What we witnessed today was compassion, true, genuine compassion. Our hosts could choose to go about their lives with the knowledge that bad things are happening in the world, too overwhelmed by the enormity of transnational human trafficking to bother with trying to make even a dent in the problem. Instead they have dedicated their lives to helping victims become survivors.

The stories of how these children and young women have been sexually exploited are heart-wrenching. No person should ever be forced to endure what they have endured. They are gentle and courageous. They are worthy of protection from ever being violated again. This is the continuous challenge. Many are at risk, and there are few resources, none from the government, to assist with transitioning survivors into a permanent safe environment where they can heal and live fully independent lives.

Our group is diverse. Each of us, brave in our own way, is privileged to be here together (whether we realize it or not). Each of us brings something unique to the table. Our takeaways will be unique as well, but we are shaping each other’s perspective (whether we realize it or not). For me, this study abroad began with many difficult questions. Three weeks out of a lifetime surely won’t be enough to find all the answers. But it’s a start.IMG_1287


And Here We Go

Study abroad is a fantastic way to spend a summer. I highly recommend it. Although, my class just began today and I haven’t actually started the “abroad” part yet. So, I am speaking hypothetically, of course. I hope I can make the same claim a month from now.

Yes, I graduated. Yes, we had a big party. Yes, I received gifts and praise from my friends and family. Yes, I could be conducting a job search. But two semesters ago I made up my mind that I really, really wanted to participate in the anti-human trafficking study abroad program before making any career decisions. Here is the reason why:

Human trafficking is a form of modern slavery — a multi-billion dollar criminal industry that denies freedom to 20.9 million people around the world. And no matter where you live, chances are it’s happening nearby. From the girl forced into prostitution at a truck stop, to the man discovered in a restaurant kitchen, stripped of his passport and held against his will. All trafficking victims share one essential experience: the loss of freedom. –

During that semester, I read Kevin Bales’ book, “Disposable People: New Slavery in the Global Economy” and Louise Shelley’s book, “Human Trafficking, A Global Perspective,” and frankly I was completely overwhelmed and depressed. That is until I realized that I did not have to figure out how to do all of the jobs for international counter-trafficking response. I only had to choose an area that made the most sense for my skills and tolerance level for dealing with the scum who buy and sell humans for sex and forced labor. Yes, the people who pay to have sex with children are scum. They don’t care if I call them scum. They know they are scum, and they don’t care. Yes, the people who, through fraud and coercion, enslave human beings are scum. They don’t care if I call them scum. They know they are scum, and they don’t care. As you may be able to tell, my tolerance level for scum prevents me from pursuing some jobs.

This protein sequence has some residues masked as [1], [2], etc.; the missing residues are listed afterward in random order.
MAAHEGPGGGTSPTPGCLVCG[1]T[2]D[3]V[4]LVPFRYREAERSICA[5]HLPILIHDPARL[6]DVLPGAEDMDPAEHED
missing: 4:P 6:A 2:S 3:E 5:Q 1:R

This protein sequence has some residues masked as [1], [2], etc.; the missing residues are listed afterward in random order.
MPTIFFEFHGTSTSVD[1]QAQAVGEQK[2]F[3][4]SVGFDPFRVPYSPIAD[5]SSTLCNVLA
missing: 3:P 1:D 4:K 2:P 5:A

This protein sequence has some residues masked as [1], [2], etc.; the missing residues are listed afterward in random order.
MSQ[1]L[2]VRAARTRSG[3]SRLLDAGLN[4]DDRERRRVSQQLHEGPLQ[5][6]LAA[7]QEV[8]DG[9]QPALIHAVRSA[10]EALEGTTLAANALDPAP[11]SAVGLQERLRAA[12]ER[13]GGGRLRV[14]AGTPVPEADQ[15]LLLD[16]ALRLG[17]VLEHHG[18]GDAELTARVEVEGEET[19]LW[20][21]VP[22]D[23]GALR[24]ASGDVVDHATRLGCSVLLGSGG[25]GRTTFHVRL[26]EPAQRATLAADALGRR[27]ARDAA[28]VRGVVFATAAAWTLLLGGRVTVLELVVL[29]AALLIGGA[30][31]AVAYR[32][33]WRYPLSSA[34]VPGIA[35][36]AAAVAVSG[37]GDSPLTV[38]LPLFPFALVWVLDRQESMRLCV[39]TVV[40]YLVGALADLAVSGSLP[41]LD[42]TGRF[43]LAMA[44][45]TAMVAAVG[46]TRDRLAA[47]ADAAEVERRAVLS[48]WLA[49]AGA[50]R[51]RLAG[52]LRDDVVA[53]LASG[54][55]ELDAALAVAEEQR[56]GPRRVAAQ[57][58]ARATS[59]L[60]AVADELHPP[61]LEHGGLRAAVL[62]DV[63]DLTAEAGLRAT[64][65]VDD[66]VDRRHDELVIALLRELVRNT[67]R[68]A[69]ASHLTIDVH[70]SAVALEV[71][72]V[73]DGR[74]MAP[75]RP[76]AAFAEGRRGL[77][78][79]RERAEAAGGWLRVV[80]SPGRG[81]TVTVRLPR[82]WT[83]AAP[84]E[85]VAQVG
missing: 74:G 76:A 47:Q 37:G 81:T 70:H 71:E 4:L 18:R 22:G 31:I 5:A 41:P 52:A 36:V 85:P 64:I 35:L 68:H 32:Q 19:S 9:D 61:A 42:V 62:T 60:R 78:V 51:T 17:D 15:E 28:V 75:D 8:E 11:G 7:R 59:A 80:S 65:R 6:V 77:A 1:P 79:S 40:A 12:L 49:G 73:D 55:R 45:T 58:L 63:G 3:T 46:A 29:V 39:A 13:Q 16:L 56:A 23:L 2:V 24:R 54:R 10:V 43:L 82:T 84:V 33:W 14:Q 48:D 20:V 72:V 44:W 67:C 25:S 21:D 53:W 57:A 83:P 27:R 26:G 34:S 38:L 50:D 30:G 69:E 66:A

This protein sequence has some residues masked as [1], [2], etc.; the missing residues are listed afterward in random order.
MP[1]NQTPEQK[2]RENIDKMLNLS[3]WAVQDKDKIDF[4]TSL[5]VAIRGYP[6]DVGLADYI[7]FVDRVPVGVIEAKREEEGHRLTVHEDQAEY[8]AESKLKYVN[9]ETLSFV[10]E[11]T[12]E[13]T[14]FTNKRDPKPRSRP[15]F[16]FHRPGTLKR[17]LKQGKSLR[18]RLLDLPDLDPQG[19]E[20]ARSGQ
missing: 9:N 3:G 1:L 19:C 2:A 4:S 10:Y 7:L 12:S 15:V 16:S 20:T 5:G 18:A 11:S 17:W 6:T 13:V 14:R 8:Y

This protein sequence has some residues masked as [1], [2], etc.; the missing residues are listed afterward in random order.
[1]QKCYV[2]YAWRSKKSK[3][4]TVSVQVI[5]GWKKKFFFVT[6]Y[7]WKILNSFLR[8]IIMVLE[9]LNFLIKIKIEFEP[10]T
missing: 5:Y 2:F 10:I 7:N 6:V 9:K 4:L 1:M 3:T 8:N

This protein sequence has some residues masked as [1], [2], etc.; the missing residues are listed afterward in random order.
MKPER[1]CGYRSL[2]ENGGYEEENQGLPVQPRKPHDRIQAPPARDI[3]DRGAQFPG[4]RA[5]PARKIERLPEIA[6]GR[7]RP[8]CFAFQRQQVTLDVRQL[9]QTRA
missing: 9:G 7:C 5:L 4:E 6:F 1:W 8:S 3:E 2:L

The U.S. Department of State publishes a Trafficking In Persons Report for those interested in reading more about the subject. To say that studying human trafficking is a challenge is an understatement. Students participating in this program will no doubt look poverty and violence square in the face. At times it may seem overwhelming, but each student in this class knows the value of meeting a challenge. We know there is value in helping others. We know what we bring to the table is valued by our professor as well as the organizations with which we will be working. It is a privilege for me to participate in this program. I only hope that I can live up to my own expectations. I will keep you posted.




Thinking Outside The Binary



Experience a moment. Now experience another one. Could you tell the difference between the two? My guess is that unless we are in motion, say, plummeting, careening, or catapulting from one stage of life to another, moments are indistinguishable. Even when we are in motion, moment to moment, the differences can be imperceptible, and we find ourselves needing to qualify moments to help us make sense of them. For instance, moments agonize, empower, frustrate, overwhelm, and energize, often simultaneously.

Said another way, we categorize moments as one thing or another in order to form a response to what is happening in the world around us. Sometimes the response is appropriate, e.g. raining outside, take an umbrella. Sometimes the response is inappropriate, e.g. miserable inside, take it out on everyone with whom you come into contact. Moments which we decide must never be forgotten have the power to change the future. At some point, it doesn’t matter what we could have done, only what we do next.

People, those we know and those we don’t, also get categorized. People are vulgar or silent, friendly or hostile, jerks or doormats. They make us angry or happy. They cause harm or give comfort. We are victor or victim, slayer or survivor, discoverer or destroyer, often sequentially, but we are also creators and stewards.

Places, too, are categorized as peaceful or volatile, wealthy or impoverished, harsh or welcoming. Cardinal directions lay it out for us – North or South, East or West – so that we don’t always realize when we’ve crossed the imaginary boundaries created to distinguish where we are from where we are going.

Moments, people, and places can be perceived as good or bad, but the good and the bad also have the power to inspire, cultivate, challenge, and enrich us beyond measure. We only have to decide that life is not an either or proposition. Cliché? Perhaps. But what if it is something more?